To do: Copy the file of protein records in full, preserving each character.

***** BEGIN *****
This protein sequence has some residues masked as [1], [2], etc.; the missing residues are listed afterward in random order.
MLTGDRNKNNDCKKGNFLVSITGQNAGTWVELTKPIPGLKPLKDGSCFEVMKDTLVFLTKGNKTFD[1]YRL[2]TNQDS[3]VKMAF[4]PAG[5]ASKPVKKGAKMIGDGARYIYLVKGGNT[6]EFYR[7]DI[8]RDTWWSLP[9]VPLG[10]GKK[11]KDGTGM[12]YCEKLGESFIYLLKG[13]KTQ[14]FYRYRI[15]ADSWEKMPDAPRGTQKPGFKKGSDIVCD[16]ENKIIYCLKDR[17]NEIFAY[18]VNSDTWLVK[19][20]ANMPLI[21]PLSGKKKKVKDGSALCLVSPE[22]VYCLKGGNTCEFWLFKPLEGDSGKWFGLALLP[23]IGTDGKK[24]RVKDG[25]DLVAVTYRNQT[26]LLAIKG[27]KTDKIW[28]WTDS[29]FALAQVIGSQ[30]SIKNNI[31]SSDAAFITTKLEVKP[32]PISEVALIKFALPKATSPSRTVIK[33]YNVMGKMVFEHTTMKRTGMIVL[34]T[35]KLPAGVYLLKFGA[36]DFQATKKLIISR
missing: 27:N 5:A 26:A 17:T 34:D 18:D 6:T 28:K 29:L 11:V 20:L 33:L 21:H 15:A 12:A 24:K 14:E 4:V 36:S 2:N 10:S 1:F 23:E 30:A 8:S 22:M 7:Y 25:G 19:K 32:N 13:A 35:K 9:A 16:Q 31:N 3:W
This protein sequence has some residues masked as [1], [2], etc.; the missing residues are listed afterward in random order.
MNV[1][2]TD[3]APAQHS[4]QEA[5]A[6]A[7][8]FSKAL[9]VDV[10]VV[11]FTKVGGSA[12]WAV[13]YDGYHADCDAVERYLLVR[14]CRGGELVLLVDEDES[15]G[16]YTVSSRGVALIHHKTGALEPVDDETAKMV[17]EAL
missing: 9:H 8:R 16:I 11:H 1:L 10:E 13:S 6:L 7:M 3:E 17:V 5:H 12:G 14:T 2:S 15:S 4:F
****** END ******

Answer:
This protein sequence has some residues masked as [1], [2], etc.; the missing residues are listed afterward in random order.
MLTGDRNKNNDCKKGNFLVSITGQNAGTWVELTKPIPGLKPLKDGSCFEVMKDTLVFLTKGNKTFD[1]YRL[2]TNQDS[3]VKMAF[4]PAG[5]ASKPVKKGAKMIGDGARYIYLVKGGNT[6]EFYR[7]DI[8]RDTWWSLP[9]VPLG[10]GKK[11]KDGTGM[12]YCEKLGESFIYLLKG[13]KTQ[14]FYRYRI[15]ADSWEKMPDAPRGTQKPGFKKGSDIVCD[16]ENKIIYCLKDR[17]NEIFAY[18]VNSDTWLVK[19][20]ANMPLI[21]PLSGKKKKVKDGSALCLVSPE[22]VYCLKGGNTCEFWLFKPLEGDSGKWFGLALLP[23]IGTDGKK[24]RVKDG[25]DLVAVTYRNQT[26]LLAIKG[27]KTDKIW[28]WTDS[29]FALAQVIGSQ[30]SIKNNI[31]SSDAAFITTKLEVKP[32]PISEVALIKFALPKATSPSRTVIK[33]YNVMGKMVFEHTTMKRTGMIVL[34]T[35]KLPAGVYLLKFGA[36]DFQATKKLIISR
missing: 27:N 5:A 26:A 17:T 34:D 18:D 6:T 28:K 29:L 11:V 20:L 33:L 21:H 15:A 12:A 24:K 14:E 4:V 36:S 2:N 10:S 1:F 23:E 30:A 8:S 22:M 7:Y 25:G 19:K 32:N 13:A 35:K 9:A 16:Q 31:N 3:W
This protein sequence has some residues masked as [1], [2], etc.; the missing residues are listed afterward in random order.
MNV[1][2]TD[3]APAQHS[4]QEA[5]A[6]A[7][8]FSKAL[9]VDV[10]VV[11]FTKVGGSA[12]WAV[13]YDGYHADCDAVERYLLVR[14]CRGGELVLLVDEDES[15]G[16]YTVSSRGVALIHHKTGALEPVDDETAKMV[17]EAL
missing: 9:H 8:R 16:I 11:H 1:L 10:E 13:S 6:L 7:M 3:E 17:V 5:H 12:G 14:T 2:S 15:S 4:F